We provide explanations and background information on elections, voting rights and digital democracy
A donkey vote is a type of vote which can be cast under a preferential voting system. Under such a system, voters are either required or allowed to vote for candidates in order of preference, marking a “1” next to their first choice, a “2” next to their second and so on. A donkey vote is one in which the voter simply ranks each candidate in the order that they have appeared on the ballot paper. Ranking the candidates in reverse order from bottom to top also qualifies as donkey voting. Someone who used this technique is known as a “donkey voter”.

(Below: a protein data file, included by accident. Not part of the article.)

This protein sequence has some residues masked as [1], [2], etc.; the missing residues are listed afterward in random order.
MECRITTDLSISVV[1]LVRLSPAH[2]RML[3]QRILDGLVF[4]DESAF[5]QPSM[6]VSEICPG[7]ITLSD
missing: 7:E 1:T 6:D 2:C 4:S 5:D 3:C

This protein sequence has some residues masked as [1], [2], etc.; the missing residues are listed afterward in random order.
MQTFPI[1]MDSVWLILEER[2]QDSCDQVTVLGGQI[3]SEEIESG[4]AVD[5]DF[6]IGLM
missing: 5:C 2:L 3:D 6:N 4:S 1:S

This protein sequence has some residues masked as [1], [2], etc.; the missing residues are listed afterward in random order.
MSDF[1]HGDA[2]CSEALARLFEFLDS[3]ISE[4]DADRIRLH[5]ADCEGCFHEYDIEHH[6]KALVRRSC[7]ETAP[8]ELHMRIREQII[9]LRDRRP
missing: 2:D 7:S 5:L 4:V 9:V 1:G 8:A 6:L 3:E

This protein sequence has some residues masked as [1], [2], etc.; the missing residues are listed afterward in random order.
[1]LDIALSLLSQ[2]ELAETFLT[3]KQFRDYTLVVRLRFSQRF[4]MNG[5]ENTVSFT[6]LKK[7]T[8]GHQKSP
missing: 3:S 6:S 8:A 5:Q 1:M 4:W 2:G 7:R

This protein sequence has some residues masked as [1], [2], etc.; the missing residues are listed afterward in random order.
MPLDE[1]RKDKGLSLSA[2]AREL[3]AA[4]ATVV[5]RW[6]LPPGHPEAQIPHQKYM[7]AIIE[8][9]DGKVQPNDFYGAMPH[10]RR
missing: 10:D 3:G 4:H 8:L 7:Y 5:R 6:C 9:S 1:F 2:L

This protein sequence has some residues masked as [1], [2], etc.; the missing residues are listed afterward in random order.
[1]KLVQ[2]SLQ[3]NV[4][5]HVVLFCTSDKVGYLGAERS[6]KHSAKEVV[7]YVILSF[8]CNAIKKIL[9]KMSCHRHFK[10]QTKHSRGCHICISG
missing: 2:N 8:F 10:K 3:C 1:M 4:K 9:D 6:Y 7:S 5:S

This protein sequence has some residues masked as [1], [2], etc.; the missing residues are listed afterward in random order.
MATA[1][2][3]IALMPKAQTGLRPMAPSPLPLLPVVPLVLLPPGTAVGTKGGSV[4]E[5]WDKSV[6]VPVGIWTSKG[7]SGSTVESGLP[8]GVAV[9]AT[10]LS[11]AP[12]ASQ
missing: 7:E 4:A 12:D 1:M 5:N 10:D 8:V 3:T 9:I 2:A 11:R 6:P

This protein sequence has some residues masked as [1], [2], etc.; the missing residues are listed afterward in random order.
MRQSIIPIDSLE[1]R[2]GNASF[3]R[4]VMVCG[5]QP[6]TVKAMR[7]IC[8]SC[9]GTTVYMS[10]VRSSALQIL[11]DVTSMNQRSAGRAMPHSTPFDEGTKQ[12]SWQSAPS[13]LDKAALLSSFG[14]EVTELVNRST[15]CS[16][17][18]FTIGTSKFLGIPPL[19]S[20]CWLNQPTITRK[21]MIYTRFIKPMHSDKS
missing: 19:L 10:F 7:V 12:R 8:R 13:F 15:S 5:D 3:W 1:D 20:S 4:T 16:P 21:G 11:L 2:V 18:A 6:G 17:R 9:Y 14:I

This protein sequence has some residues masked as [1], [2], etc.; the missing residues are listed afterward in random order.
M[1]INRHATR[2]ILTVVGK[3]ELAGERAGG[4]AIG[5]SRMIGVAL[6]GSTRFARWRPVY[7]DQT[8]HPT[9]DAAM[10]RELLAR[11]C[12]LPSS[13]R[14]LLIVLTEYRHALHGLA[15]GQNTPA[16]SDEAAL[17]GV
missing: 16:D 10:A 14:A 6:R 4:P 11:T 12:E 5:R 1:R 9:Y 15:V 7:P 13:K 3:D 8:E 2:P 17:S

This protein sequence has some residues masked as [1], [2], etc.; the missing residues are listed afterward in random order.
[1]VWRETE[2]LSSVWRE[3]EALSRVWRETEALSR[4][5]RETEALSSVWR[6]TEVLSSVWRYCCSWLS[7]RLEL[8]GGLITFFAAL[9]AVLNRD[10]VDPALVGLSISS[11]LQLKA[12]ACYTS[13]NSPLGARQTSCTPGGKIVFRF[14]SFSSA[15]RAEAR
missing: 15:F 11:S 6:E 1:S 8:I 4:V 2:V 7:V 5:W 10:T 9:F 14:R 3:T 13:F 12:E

Donkey voting is particularly prevalent in jurisdictions where voting is compulsory, such as in Australia, where both houses of parliament are elected using preferential electoral systems. There are multiple reasons which could explain the phenomenon of donkey voting:
ignorance of the voting system
In contrast to invalid votes (alternatively: spoilt ballots, informal votes), which result from ballot papers being filled out incorrectly and which don’t count towards the election result, donkey votes are still valid because the ballot paper has nevertheless been filled out correctly. Therefore, they do count towards the election result.